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Liberator II AL544 [Royal Air Force Aircraft Serial and Image Database]

 Liberator II AL544

c/n 42; TOC Dorval 22.10.41; Dorval - Gander 30.10.41, Gander - Prestwick 3.11.41; SAL 3.11.41; to Hawarden (48 MU) due to shortage of space at Prestwick 11.11.41; 48 MU - SAL, Prestwick, 27.3.42 mods for 1445 Flt; SAL - Polebrook 1653CU 29.5.42; 1445 Flt for ME; to Hurn 12.6.42; 159 Sqn [B]; ex ME for India 16.9.42; arr Salbani 30.9.42; damaged by enemy fighters near Toungoo 19.4.43, diverted to Chittagong, where undercarriage collapsed on landing; SOC. More information in: The Liberator in RAF and Commonwealth Service by James D. Oughton , John F. Hamlin, Andrew Thomas

Aircraft Accident / Loss Entry

Date of Crash  19 Apr 43 Aircraft Name  Liberator II Serial Number  AL544
Unit  159 Sqdn Operating Airfield  Chittagong Country  India
Aircrew details Fg Offr S A Sharpe(45712)
Flt Lt Louis Patrick Massey(84686)
Details CrL Chittagong Damaged by fighters near Toungoo, crashlanded at Chittagong, 19.4.43. Matt Poole: Further info on 19/20 April 1943 action and crash: Damage from fighter attacks: Rear turret unserviceable. Bomb doors shot away. Front starboard petrol tanks holed, hydraulic system shot up. On fire after the crash with two bombs still aboard. On the following afternoon a Hurricane of 146 Sqn came in too fast and hit the Liberator.
Source Matt Poole

Related Posts in RAF Commands Forum

ThreadPost TextAuthor
159 Sqn Liberator damaged 23 July 1942Hi, Peter, The lack of 159 Sqn ORB records during part of 1942 is very frustrating. However, I do have some information on 159 Sqn's Benghazi shipping op of that date, from "Chocks Away!", the memoir of W/Cdr J. Leighton Beck DFC & Bar. And also from the paperwork for his recommendation for a DSO, downgraded to a Bar to his DFC. He was a S/Ldr and Flight Commander on 159 Sqn in the Middle East and then India. From his memoir: [I]Daylight missions were very different. We had no fighter air cover so we flew in formation to give mutual support in fire power. To get under the German radar screen we flew low down the Med or down the Quattara Depression (a vast stretch of land below sea-level which ran westward for hundreds of miles south of the coastal strip) then at the last minute we would climb as rapidly as possible to bombing height for the final attack. We could not escape detection as we neared the target and it was sickening to have to witness the fighters taking off from their desert air strips as we approached. Meantime the ring of anti-aircraft defences were being manned to put up a terrific barrage over our target. This happened on 23rd July, 1942 on one of my sorties against shipping and port installations at Benghazi in Libya. We had flown for six hours 100 ft up over the bottom of the Quattara Depression and climbed up to 18,000 ft south of Benghazi and at that height I could see the fighters taking off to attack us. Then way above us on our run up to the docks I saw a formation of American Liberators attack right in front. They had supercharged engines so could fly at 32,000 ft out of flak range (their Nordyn bombsight was better than ours in the RAF) and I was amazed to see a large cargo ship in the docks receive a direct hit. It just exploded upwards and outwards with complete destruction. We were all tensed up in my formation naturally and on the approach it was like watching a film in slow motion. The noise of the engines blanked out most sounds except directions “left left” or “right right” from the bomb aimer or information from the gunners of fighter activity on the intercom system when the ME 110 attacked on the run up to the docks. Then all hell was let loose as we flew through the dense flak barrage. I could hear the crump, crump of shells exploding all around us and see the black puffs of smoke. The sound is somewhat like heavy doors being slammed shut at the end of an echoing corridor at each burst. Then “bombs away” and shortly after the formation’s bombs were seen to hit the docks and shipping given over the intercom by my rear gunner. As soon as we were clear of the target I could feel that my aircraft had received some damage but had no time to check as we were immediately attacked by three fighters. An ME 109, a ME110* and an Italian Macchi 200. My fighter direction officer Flt. Lt. Dalton was already in the astro-dome giving me information as to where each fighter was co ....Read More.Matt Poole on 5th August 2014 09:30:11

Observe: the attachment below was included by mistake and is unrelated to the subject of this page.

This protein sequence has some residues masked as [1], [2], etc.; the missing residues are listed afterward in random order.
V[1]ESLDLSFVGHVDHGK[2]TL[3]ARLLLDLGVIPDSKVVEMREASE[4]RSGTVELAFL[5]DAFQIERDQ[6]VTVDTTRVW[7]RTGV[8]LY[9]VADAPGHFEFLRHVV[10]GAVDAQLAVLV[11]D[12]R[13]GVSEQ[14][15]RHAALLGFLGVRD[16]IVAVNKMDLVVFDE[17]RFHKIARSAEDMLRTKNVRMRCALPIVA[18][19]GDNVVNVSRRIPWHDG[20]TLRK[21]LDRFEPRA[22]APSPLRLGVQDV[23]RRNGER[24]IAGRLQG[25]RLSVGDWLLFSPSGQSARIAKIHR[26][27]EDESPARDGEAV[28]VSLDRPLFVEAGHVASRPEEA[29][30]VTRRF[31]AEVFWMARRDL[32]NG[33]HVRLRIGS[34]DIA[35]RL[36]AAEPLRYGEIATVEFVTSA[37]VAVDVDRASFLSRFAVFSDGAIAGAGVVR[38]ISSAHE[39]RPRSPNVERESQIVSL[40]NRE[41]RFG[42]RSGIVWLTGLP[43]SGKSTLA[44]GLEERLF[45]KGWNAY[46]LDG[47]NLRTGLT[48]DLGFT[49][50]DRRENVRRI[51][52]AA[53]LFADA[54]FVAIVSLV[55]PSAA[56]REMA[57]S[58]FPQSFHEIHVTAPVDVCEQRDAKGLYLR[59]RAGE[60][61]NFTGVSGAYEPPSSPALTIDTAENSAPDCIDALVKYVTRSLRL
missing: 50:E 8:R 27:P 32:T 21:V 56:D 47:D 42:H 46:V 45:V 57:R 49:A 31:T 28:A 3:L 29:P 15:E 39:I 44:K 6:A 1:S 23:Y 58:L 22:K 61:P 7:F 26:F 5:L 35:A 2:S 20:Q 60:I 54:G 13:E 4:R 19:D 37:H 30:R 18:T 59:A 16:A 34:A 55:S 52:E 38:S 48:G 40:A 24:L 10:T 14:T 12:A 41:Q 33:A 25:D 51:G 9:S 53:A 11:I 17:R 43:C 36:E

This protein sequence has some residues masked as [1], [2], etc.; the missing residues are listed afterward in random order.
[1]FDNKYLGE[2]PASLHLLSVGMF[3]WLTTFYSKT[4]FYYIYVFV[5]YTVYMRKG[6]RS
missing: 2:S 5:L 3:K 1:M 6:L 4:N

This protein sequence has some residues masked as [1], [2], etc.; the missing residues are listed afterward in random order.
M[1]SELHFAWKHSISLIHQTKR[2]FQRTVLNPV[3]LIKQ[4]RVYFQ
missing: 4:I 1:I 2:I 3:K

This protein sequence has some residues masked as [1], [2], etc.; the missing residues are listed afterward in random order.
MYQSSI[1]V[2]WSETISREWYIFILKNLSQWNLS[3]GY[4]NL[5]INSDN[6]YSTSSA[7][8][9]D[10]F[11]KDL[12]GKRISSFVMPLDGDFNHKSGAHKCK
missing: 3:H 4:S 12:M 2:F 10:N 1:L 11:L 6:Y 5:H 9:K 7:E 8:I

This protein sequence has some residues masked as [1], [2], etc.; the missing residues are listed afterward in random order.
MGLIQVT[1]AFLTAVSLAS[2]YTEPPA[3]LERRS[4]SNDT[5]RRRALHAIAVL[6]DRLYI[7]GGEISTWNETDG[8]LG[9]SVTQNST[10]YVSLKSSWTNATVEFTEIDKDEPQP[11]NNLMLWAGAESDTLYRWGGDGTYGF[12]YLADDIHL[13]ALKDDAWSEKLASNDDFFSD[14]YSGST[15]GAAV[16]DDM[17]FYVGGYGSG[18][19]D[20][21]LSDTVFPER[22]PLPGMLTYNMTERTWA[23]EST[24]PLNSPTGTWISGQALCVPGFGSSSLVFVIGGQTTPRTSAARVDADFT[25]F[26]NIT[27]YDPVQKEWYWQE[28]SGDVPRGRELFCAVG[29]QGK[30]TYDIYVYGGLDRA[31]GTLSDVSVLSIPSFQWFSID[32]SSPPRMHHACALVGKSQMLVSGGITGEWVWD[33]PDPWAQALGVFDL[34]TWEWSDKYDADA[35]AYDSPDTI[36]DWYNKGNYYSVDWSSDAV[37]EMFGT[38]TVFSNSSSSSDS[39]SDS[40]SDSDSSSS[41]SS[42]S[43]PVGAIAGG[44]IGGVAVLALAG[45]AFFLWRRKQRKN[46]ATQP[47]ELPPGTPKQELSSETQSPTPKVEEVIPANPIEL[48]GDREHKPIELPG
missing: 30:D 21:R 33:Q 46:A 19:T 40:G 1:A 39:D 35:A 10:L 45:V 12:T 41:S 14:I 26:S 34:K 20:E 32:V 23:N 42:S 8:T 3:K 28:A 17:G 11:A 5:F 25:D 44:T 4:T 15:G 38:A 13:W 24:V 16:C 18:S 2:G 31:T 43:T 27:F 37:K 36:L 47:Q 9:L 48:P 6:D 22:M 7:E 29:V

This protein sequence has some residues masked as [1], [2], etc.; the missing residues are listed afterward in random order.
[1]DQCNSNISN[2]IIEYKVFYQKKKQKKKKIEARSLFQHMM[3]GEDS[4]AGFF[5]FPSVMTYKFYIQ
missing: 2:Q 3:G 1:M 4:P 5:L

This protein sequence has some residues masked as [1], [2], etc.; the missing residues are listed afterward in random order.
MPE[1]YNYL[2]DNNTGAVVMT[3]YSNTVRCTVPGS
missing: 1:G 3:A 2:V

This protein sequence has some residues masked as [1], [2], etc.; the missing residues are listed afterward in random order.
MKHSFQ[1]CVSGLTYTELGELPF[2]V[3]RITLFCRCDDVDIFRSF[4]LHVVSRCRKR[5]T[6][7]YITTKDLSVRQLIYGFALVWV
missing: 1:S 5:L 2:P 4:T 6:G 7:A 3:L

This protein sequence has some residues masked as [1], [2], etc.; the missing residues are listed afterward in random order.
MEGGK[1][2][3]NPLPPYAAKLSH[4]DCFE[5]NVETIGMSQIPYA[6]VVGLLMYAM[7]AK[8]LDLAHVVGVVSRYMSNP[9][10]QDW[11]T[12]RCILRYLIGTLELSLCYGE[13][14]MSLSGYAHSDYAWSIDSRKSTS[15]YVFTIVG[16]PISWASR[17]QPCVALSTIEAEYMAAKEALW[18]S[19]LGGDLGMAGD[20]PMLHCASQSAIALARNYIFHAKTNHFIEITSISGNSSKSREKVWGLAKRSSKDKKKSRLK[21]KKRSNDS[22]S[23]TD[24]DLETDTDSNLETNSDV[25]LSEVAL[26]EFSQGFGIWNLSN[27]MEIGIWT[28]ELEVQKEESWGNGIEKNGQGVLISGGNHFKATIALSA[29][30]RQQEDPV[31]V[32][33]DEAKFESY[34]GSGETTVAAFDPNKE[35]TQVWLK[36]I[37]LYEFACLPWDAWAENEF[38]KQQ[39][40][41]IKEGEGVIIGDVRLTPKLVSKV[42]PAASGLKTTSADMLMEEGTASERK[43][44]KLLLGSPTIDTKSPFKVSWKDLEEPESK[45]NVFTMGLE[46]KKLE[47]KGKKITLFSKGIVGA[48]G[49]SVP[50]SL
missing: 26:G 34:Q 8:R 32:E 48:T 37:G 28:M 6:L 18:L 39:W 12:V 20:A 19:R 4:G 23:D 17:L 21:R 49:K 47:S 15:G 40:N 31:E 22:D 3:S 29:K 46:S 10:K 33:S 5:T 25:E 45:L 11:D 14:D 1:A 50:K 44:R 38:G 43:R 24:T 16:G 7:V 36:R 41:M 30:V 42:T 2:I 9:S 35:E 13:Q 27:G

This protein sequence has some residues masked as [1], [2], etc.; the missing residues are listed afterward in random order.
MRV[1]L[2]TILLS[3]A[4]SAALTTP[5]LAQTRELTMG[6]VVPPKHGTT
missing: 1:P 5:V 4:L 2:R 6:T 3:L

Liberator AL566 loss, near Benghazi, 15 July 1942Greetings fellow curiosity seekers, I tend to be wordy, for those who love detail. Apologies to all others... Can anyone point me to an official document giving the approximate time on [B]15 July 1942[/B] when Liberator [B]AL566 “Y”[/B] of 159 Squadron was lost on an op to Benghazi? Christopher Shores, in his book [I]“History of the Mediterranean Air War 1940-1945, Vol. 2: North African Desert, February 1942 - March 1943“[/I], states that AL566 was shot down at [B]1750[/B]. This sounds close, based upon the flight logbook of an air gunner who flew that day aboard then-S/Ldr J. Leighton Beck’s AL544. Takeoff of AL544 was at 1340 on a 9-hour op, so the halfway point was at [B]1810[/B] and the return to base was at 2240. I’d love to see another official source, if possible. All seven crewmen died – one New Zealander, four Australians, and two Englishmen: RAAF 402134 P/O John Campbell POTTIE (Captain) RAAF 402634 F/Sgt Hilary Eldred BIRK (Pilot) RAF 521648 W/O William Stevenson MILLER (Observer) RAAF 402036 P/O Henry LEISK, H (Wireless Operator/Air Gunner) RAAF 402092 P/O George Gilmour MALLABY (Wireless Operator/Air Gunner) RNZAF 402118 F/Sgt Martin Costin FELL MID (Air Gunner) RAF 812278 Sgt John Stephen Arthur HODGE. Only Birk’s body was recovered; he is buried in Benghazi War Cemetery. The others are commemorated on the Alamein Memorial. July ’42 records are missing from the 159 Sqn Operations Record Book, and the ORB of Headquarters, 242 Wing – to which 159 Sqn was attached – does not give times. The on-line Nat’l Archives of Australia A705 casualty files of two of the Australians aboard, POTTIE and LEISK, include no documents which mention the time of the action. Here is more from Shores: [I][B]Wednesday, 15 July 1942[/B] Six US B-24s and Liberators of 159 Squadron undertook the long flight from St Jean[/I] [Palestine] [I]to attack the harbour and shipping at Benghazi. One RAF crew saw another of the unit’s aircraft under attack by fighters, this spiraling down into the sea. This was also reported by the American crews (see also Chapter Ten). At 1750 two MC.200s of 150° Gruppo had intercepted Liberators over Benghazi. M.llo Augusto Manetti, of 363a Squadriglia, claimed one shot down in flames and Serg Magg Bruno Benassi, of the same unit, chased and hit another, claimed as a probable. [/I] For the record, there is slightly different unit info, in the book’s separate listing of Italian claims by the two MC.200 pilots involved: [I]364a Sq, 150°Gr Aut CT Serg Magg Augusto Manetti 363a Sq, 150°Gr Aut CT Serg Magg Bruno Benassi.[/I] I’ve been told that Chapter Ten of the Shores book has no further detail; I do not have a copy of the book. So, is there corroborating time evidence from British records? There is a possibility that US records at the National Archives, not far from my home, will provide details, but I haven’t been able to snoop there yet. Here is a shor ....Read More.Matt Poole on 22nd March 2016 07:10:53